Horror at home
The vitriol and divisive political rhetoric in our country has gotten out of control.
We are overwhelmed with deep emotions of grief, shock and frustration over the senseless attack last Shabbat at the Tree of Life building. The memory of the 11 victims of the worst mass murder of Jews in U.S. history haunts us, as does the knowledge that things outside have been getting bad for quite some time.
The horror here came the same week that Cesar Sayoc allegedly sent 14 pipe bombs to prominent Democrats around the country, including the Obamas and the Clintons. The first bomb discovered was in the mailbox of philanthropist George Soros, a Jew and a Holocaust survivor. (Soros is also the subject of a number of conspiracy theories, including the one in which President Donald Trump blames him for protests against Justice Brett Kavanaugh, followed by the charge that he is paymaster for the migrant caravan traveling in Mexico.)
According to investigators, suspected gunman Robert Bowers was concerned about those migrants in the minutes before he shot his way into Tree of Life. Indeed, standing outside the synagogue, he posted to the Gab.com platform popular with right-wing extremists, blaming the Jewish community for the migrant “invaders” heading to the U.S. southern border.
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The vitriol and divisive political rhetoric in our country has gotten out of control and we fear that it is creating an environment that can fuel unimaginable and horrific events, such as the Tree of Life massacre. We agree with Rabbi Hazzan Jeffrey Myers of Tree of Life*Or L’Simcha, who said Sunday night that our society’s overriding need is to end the hate speech that has become so prevalent. This prescription for the good of our country is a nonpartisan one and applies most to our political leaders, who set the tone for the rest of us.
We acknowledge Trump’s quick denunciation of anti-Semitism soon after the attack. But there is something very disturbing about the coarsening of political rhetoric — enabled, encouraged, exercised and heralded by this president through his deft use of Twitter and his gift for dramatic hyperbole to enflame the masses at his rallies.
We do not know what motivated Bowers or if he was directly influenced by anything our president has said or tweeted. But we do know that it is not healthy for our country to be inundated by inciteful and hateful rhetoric. Even if such rhetoric turns out not to have been a precipitating factor in this attack, we fear that it could very well lead to others.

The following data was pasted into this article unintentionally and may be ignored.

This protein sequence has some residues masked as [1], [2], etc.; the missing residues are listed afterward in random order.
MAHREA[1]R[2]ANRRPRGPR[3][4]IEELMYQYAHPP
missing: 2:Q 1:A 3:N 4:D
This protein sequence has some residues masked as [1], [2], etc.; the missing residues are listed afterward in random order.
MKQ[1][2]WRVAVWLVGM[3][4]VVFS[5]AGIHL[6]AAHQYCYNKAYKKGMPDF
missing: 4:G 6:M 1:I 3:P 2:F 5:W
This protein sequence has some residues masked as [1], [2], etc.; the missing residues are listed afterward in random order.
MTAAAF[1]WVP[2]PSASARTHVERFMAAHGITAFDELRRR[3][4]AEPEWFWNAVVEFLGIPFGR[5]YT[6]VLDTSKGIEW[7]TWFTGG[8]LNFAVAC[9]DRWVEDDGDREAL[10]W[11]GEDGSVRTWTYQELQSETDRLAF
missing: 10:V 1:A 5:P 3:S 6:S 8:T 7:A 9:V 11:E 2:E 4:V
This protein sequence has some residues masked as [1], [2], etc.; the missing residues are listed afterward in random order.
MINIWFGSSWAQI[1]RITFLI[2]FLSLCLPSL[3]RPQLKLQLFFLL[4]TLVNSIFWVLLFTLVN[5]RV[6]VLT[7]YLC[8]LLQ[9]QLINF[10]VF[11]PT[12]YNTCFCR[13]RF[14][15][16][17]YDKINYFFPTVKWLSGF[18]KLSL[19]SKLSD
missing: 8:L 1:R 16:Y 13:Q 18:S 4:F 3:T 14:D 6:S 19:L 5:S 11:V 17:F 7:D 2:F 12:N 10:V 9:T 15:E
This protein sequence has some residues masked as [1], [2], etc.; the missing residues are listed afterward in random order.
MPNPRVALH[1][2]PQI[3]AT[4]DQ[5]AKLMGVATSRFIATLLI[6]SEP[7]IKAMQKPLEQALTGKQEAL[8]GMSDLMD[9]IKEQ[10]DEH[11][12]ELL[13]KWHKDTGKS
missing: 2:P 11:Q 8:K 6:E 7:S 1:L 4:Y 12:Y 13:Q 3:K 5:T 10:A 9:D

We do not place the blame for the anti-Semitism that seems to have motivated Bowers at Trump’s feet, nor do we reflexively blame the proliferation of assault-style firearms or a lack of comprehensive security at houses of worship for the bloodshed. All, some or none of those reasons could account for the senseless deaths of worshippers at Tree of Life*Or L’Simcha and at New Light Congregation and Dor Hadash, which shared the building. But words have consequences, and mean-spirited and hateful words have bad consequences.
To be sure, the bounds of “acceptable” political speech have been moving to the outer fringes of “polite” speech for quite some time. Trump is not the first president to denigrate opponents, and some on the left are just as prone to anti-Semitic dog whistles as those on the right.
But when the person with the largest bully pulpit in the world repeatedly rails against the press and his political opponents as “enemies of the people,” and campaigns using terminology and images popular with white supremacists, it certainly can lead to no good.
This should not be happening. Mass killings diminish our civilization, and rob organized society of essential freedoms. Our leaders are supposed to protect us. If they don’t, or if they feed threats to our safety and well-being, they are simply not worthy of their offices. PJC